Scottish economic growth improved in the third quarter of last year on the latest Executive data. UK growth slowed in the fourth quarter and this coupled with Scottish business survey evidence suggests a slowing of Scottish growth in that period. It is therefore probable that Scottish GDP will have fallen slightly in 2002 as a whole. Evidence for both the Scottish and UK economies suggests a further weakening of growth during the first two months of 2003. Yet the underlying position in the world economy, with the UK performing above the EU average and better than most OECD countries, suggests a gradual strengthening of demand with recovery occurring during the remainder of 2003 and full recovery in 2004. However, the prospects in the short and perhaps medium run are clouded considerably by the war in Iraq. In view of this uncertainty, we offer three forecasts for the Scottish economy that reflect different assumptions about the outturn of the war: a benign scenario, which forms our baseline forecast, an intermediate scenario, and a worst scenario. In the baseline case, where the war concludes fairly quickly with minimal disruption to oil supplies and tourism, we are predicting that Scottish GDP will grow by 1.1% this year and 1.8% in 2004. Our forecast for 2003 has been revised downwards by 0.3% points in recogni- tion of the weakening of the economy during the first two months of this year. The intermediate and worst scenarios assume that the war produces progressively greater damaging effects on the world economy and hence on Scottish economic performance. In the worst-case the war effectively pushes the Scottish economy into recession. There are clearly significant uncertainties in the days ahead, but our best judgement is that the benign scenario is the most likely.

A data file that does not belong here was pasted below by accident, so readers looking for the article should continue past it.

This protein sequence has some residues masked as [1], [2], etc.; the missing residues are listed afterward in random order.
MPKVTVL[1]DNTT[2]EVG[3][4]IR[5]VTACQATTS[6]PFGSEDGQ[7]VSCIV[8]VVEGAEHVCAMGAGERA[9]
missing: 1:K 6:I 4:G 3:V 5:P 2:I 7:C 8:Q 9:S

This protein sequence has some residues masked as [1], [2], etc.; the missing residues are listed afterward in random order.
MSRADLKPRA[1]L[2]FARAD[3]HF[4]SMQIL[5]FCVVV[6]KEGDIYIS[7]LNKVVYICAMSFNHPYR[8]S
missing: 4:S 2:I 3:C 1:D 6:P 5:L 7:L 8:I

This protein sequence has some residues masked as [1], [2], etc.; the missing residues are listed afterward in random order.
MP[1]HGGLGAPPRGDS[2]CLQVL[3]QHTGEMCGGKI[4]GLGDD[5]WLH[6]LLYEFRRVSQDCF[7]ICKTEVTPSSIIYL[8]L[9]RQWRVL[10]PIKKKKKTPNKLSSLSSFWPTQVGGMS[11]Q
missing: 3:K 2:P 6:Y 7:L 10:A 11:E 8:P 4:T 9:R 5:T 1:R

|Number of pages||4|
|Journal||Quarterly Economic Commentary|
|Publication status||Published - Mar 2003|
- Scottish economy
- Scottish economic performance
- Scottish economic trends